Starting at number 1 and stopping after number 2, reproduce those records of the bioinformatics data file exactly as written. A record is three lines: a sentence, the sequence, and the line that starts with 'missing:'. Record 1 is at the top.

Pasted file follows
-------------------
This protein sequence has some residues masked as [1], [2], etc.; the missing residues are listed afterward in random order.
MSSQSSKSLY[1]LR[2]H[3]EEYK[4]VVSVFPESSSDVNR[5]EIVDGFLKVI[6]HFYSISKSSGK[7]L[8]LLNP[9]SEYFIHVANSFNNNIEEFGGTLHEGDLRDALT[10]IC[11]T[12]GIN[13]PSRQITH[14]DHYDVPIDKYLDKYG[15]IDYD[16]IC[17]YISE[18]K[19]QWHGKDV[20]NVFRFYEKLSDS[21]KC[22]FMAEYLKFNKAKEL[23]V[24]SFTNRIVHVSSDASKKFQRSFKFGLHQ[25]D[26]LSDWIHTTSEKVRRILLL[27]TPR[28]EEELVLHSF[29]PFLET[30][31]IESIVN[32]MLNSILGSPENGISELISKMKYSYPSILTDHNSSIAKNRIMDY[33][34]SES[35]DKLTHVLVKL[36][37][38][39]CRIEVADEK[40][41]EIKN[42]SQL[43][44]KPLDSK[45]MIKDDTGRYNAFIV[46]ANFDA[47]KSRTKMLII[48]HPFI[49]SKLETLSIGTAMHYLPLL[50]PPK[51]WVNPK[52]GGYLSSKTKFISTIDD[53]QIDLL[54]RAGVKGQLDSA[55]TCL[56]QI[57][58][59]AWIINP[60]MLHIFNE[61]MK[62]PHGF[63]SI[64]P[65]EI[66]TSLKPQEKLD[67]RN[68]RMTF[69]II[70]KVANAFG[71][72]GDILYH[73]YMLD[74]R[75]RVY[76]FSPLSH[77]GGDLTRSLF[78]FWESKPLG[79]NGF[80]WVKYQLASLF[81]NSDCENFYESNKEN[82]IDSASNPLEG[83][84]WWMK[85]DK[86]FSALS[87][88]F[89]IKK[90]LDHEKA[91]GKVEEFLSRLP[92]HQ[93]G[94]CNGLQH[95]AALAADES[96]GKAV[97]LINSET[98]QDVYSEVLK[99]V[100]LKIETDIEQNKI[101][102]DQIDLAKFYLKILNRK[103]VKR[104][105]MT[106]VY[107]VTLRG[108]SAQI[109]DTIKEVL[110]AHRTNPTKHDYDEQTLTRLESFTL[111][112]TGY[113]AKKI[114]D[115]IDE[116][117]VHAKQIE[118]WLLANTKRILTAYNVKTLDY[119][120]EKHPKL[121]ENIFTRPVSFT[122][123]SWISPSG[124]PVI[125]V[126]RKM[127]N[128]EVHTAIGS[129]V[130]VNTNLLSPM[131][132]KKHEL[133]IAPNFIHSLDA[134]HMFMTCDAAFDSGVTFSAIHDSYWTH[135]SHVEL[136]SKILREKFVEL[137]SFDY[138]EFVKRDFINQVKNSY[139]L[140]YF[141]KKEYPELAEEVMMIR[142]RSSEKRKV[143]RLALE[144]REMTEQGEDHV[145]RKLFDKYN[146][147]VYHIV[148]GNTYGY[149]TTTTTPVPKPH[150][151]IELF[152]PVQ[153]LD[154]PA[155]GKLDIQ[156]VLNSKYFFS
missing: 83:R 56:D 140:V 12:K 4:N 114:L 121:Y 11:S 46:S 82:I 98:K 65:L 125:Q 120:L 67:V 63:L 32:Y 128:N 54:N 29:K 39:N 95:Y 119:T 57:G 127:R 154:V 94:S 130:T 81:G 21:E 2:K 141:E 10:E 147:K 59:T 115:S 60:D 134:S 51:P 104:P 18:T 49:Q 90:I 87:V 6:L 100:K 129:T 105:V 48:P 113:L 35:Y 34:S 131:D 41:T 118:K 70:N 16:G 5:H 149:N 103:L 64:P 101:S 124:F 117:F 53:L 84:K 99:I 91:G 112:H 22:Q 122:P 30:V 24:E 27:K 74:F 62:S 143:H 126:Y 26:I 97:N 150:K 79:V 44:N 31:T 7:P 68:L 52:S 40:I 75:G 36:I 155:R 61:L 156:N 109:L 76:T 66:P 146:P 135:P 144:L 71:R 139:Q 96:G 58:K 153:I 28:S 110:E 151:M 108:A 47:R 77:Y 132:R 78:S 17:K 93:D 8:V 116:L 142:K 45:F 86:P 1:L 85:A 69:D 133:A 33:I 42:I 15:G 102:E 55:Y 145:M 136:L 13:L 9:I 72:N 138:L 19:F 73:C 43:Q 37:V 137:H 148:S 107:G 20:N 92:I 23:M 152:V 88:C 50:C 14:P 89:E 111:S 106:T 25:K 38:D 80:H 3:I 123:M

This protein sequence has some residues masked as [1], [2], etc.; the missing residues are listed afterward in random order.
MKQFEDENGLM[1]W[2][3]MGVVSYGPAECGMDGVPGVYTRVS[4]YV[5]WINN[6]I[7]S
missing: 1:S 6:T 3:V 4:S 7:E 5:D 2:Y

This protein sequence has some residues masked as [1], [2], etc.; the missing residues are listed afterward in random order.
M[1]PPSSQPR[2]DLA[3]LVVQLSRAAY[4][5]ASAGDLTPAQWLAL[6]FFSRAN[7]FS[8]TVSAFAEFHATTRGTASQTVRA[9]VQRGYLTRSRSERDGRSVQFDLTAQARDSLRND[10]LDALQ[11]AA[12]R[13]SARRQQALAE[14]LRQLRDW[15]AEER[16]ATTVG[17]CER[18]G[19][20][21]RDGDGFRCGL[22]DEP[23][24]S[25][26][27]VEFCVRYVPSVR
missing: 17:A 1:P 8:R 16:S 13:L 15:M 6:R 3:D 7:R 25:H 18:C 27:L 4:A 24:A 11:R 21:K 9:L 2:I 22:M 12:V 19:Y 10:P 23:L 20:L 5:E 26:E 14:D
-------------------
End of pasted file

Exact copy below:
This protein sequence has some residues masked as [1], [2], etc.; the missing residues are listed afterward in random order.
MSSQSSKSLY[1]LR[2]H[3]EEYK[4]VVSVFPESSSDVNR[5]EIVDGFLKVI[6]HFYSISKSSGK[7]L[8]LLNP[9]SEYFIHVANSFNNNIEEFGGTLHEGDLRDALT[10]IC[11]T[12]GIN[13]PSRQITH[14]DHYDVPIDKYLDKYG[15]IDYD[16]IC[17]YISE[18]K[19]QWHGKDV[20]NVFRFYEKLSDS[21]KC[22]FMAEYLKFNKAKEL[23]V[24]SFTNRIVHVSSDASKKFQRSFKFGLHQ[25]D[26]LSDWIHTTSEKVRRILLL[27]TPR[28]EEELVLHSF[29]PFLET[30][31]IESIVN[32]MLNSILGSPENGISELISKMKYSYPSILTDHNSSIAKNRIMDY[33][34]SES[35]DKLTHVLVKL[36][37][38][39]CRIEVADEK[40][41]EIKN[42]SQL[43][44]KPLDSK[45]MIKDDTGRYNAFIV[46]ANFDA[47]KSRTKMLII[48]HPFI[49]SKLETLSIGTAMHYLPLL[50]PPK[51]WVNPK[52]GGYLSSKTKFISTIDD[53]QIDLL[54]RAGVKGQLDSA[55]TCL[56]QI[57][58][59]AWIINP[60]MLHIFNE[61]MK[62]PHGF[63]SI[64]P[65]EI[66]TSLKPQEKLD[67]RN[68]RMTF[69]II[70]KVANAFG[71][72]GDILYH[73]YMLD[74]R[75]RVY[76]FSPLSH[77]GGDLTRSLF[78]FWESKPLG[79]NGF[80]WVKYQLASLF[81]NSDCENFYESNKEN[82]IDSASNPLEG[83][84]WWMK[85]DK[86]FSALS[87][88]F[89]IKK[90]LDHEKA[91]GKVEEFLSRLP[92]HQ[93]G[94]CNGLQH[95]AALAADES[96]GKAV[97]LINSET[98]QDVYSEVLK[99]V[100]LKIETDIEQNKI[101][102]DQIDLAKFYLKILNRK[103]VKR[104][105]MT[106]VY[107]VTLRG[108]SAQI[109]DTIKEVL[110]AHRTNPTKHDYDEQTLTRLESFTL[111][112]TGY[113]AKKI[114]D[115]IDE[116][117]VHAKQIE[118]WLLANTKRILTAYNVKTLDY[119][120]EKHPKL[121]ENIFTRPVSFT[122][123]SWISPSG[124]PVI[125]V[126]RKM[127]N[128]EVHTAIGS[129]V[130]VNTNLLSPM[131][132]KKHEL[133]IAPNFIHSLDA[134]HMFMTCDAAFDSGVTFSAIHDSYWTH[135]SHVEL[136]SKILREKFVEL[137]SFDY[138]EFVKRDFINQVKNSY[139]L[140]YF[141]KKEYPELAEEVMMIR[142]RSSEKRKV[143]RLALE[144]REMTEQGEDHV[145]RKLFDKYN[146][147]VYHIV[148]GNTYGY[149]TTTTTPVPKPH[150][151]IELF[152]PVQ[153]LD[154]PA[155]GKLDIQ[156]VLNSKYFFS
missing: 83:R 56:D 140:V 12:K 4:N 114:L 121:Y 11:S 46:S 82:I 98:K 65:L 125:Q 120:L 67:V 63:L 32:Y 128:N 54:N 29:K 39:N 95:Y 119:T 57:G 127:R 154:V 94:S 130:T 81:G 21:E 2:K 141:E 10:E 147:K 59:T 115:S 60:D 134:S 51:P 104:P 18:T 49:Q 90:I 87:V 6:L 100:K 129:T 105:V 48:P 113:L 35:Y 34:S 131:D 41:T 118:K 70:N 16:G 5:H 149:N 103:L 64:P 101:S 124:F 117:F 53:L 84:K 99:I 91:G 112:H 22:Q 122:P 30:V 24:E 27:K 74:F 62:S 143:H 126:Y 26:I 97:N 150:K 79:V 44:N 31:T 7:P 68:L 52:S 40:I 75:G 36:I 155:R 61:L 156:N 109:L 76:T 66:P 146:P 135:P 144:L 71:R 139:Q 96:G 58:K 153:I 28:S 110:E 151:M 108:A 47:R 77:Y 132:R 78:S 17:K 93:D 8:V 116:L 142:K 45:F 86:P 1:L 85:A 69:D 133:A 33:I 42:I 15:G 102:E 55:Y 145:M 136:L 13:L 9:I 72:N 138:L 19:F 73:C 43:Q 37:V 137:H 148:S 107:G 20:N 92:I 23:M 152:V 88:C 50:C 14:P 89:E 111:S 106:T 25:K 38:D 80:H 3:I 123:M

This protein sequence has some residues masked as [1], [2], etc.; the missing residues are listed afterward in random order.
MKQFEDENGLM[1]W[2][3]MGVVSYGPAECGMDGVPGVYTRVS[4]YV[5]WINN[6]I[7]S
missing: 1:S 6:T 3:V 4:S 7:E 5:D 2:Y